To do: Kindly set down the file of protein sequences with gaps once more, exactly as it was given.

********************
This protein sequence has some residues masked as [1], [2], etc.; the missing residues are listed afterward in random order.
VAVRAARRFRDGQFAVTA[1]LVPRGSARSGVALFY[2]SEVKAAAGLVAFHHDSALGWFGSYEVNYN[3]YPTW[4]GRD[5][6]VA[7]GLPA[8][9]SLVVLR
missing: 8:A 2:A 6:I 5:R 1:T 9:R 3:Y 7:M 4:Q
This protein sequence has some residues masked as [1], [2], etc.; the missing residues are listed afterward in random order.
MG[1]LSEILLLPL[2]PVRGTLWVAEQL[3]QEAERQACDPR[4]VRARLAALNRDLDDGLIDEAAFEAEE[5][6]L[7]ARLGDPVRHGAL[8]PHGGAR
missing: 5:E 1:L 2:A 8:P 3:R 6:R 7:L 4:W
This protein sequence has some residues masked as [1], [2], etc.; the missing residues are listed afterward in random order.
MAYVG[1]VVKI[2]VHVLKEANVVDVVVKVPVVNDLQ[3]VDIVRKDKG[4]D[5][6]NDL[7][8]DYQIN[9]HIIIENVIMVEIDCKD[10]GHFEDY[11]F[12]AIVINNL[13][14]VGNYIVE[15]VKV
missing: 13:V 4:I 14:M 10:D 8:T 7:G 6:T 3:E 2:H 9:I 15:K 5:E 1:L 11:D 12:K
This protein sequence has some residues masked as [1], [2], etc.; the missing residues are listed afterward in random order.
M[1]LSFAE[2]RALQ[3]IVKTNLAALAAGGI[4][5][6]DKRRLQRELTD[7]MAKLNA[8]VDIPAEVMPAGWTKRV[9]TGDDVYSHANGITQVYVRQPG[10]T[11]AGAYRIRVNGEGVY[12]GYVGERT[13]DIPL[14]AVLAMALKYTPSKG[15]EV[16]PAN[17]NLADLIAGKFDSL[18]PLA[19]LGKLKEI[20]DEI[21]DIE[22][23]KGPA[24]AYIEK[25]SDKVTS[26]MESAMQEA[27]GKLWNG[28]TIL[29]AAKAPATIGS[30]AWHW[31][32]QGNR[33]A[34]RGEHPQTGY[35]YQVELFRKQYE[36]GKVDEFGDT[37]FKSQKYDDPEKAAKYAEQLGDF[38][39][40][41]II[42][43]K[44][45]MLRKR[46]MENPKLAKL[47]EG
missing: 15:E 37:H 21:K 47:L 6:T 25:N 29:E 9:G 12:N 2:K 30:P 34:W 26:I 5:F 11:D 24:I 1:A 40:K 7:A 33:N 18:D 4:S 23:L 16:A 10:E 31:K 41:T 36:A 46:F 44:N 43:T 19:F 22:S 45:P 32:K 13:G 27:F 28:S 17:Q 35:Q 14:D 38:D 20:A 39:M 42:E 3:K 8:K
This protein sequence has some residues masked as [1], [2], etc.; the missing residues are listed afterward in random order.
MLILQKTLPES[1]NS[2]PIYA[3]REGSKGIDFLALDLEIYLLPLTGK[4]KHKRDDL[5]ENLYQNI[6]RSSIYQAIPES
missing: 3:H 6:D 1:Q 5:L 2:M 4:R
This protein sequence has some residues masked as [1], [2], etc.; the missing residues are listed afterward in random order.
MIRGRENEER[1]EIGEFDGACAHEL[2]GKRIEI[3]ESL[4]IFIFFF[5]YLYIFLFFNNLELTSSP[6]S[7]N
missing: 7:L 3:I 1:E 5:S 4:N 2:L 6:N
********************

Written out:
This protein sequence has some residues masked as [1], [2], etc.; the missing residues are listed afterward in random order.
VAVRAARRFRDGQFAVTA[1]LVPRGSARSGVALFY[2]SEVKAAAGLVAFHHDSALGWFGSYEVNYN[3]YPTW[4]GRD[5][6]VA[7]GLPA[8][9]SLVVLR
missing: 8:A 2:A 6:I 5:R 1:T 9:R 3:Y 7:M 4:Q
This protein sequence has some residues masked as [1], [2], etc.; the missing residues are listed afterward in random order.
MG[1]LSEILLLPL[2]PVRGTLWVAEQL[3]QEAERQACDPR[4]VRARLAALNRDLDDGLIDEAAFEAEE[5][6]L[7]ARLGDPVRHGAL[8]PHGGAR
missing: 5:E 1:L 2:A 8:P 3:R 6:R 7:L 4:W
This protein sequence has some residues masked as [1], [2], etc.; the missing residues are listed afterward in random order.
MAYVG[1]VVKI[2]VHVLKEANVVDVVVKVPVVNDLQ[3]VDIVRKDKG[4]D[5][6]NDL[7][8]DYQIN[9]HIIIENVIMVEIDCKD[10]GHFEDY[11]F[12]AIVINNL[13][14]VGNYIVE[15]VKV
missing: 13:V 4:I 14:M 10:D 8:T 7:G 6:T 3:E 2:H 9:I 15:K 5:E 1:L 11:D 12:K
This protein sequence has some residues masked as [1], [2], etc.; the missing residues are listed afterward in random order.
M[1]LSFAE[2]RALQ[3]IVKTNLAALAAGGI[4][5][6]DKRRLQRELTD[7]MAKLNA[8]VDIPAEVMPAGWTKRV[9]TGDDVYSHANGITQVYVRQPG[10]T[11]AGAYRIRVNGEGVY[12]GYVGERT[13]DIPL[14]AVLAMALKYTPSKG[15]EV[16]PAN[17]NLADLIAGKFDSL[18]PLA[19]LGKLKEI[20]DEI[21]DIE[22][23]KGPA[24]AYIEK[25]SDKVTS[26]MESAMQEA[27]GKLWNG[28]TIL[29]AAKAPATIGS[30]AWHW[31][32]QGNR[33]A[34]RGEHPQTGY[35]YQVELFRKQYE[36]GKVDEFGDT[37]FKSQKYDDPEKAAKYAEQLGDF[38][39][40][41]II[42][43]K[44][45]MLRKR[46]MENPKLAKL[47]EG
missing: 15:E 37:H 21:K 47:L 6:T 25:N 29:E 9:G 12:N 2:K 30:P 34:W 26:I 5:F 11:D 24:I 1:A 40:K 7:A 33:N 18:D 4:S 23:L 16:A 10:E 31:K 41:T 36:A 46:F 44:N 43:T 19:F 22:S 45:P 32:K 13:G 27:F 28:S 17:Q 35:Q 14:D 38:D 20:A 39:M 42:E 3:K 8:K
This protein sequence has some residues masked as [1], [2], etc.; the missing residues are listed afterward in random order.
MLILQKTLPES[1]NS[2]PIYA[3]REGSKGIDFLALDLEIYLLPLTGK[4]KHKRDDL[5]ENLYQNI[6]RSSIYQAIPES
missing: 3:H 6:D 1:Q 5:L 2:M 4:R
This protein sequence has some residues masked as [1], [2], etc.; the missing residues are listed afterward in random order.
MIRGRENEER[1]EIGEFDGACAHEL[2]GKRIEI[3]ESL[4]IFIFFF[5]YLYIFLFFNNLELTSSP[6]S[7]N
missing: 7:L 3:I 1:E 5:S 4:N 2:L 6:N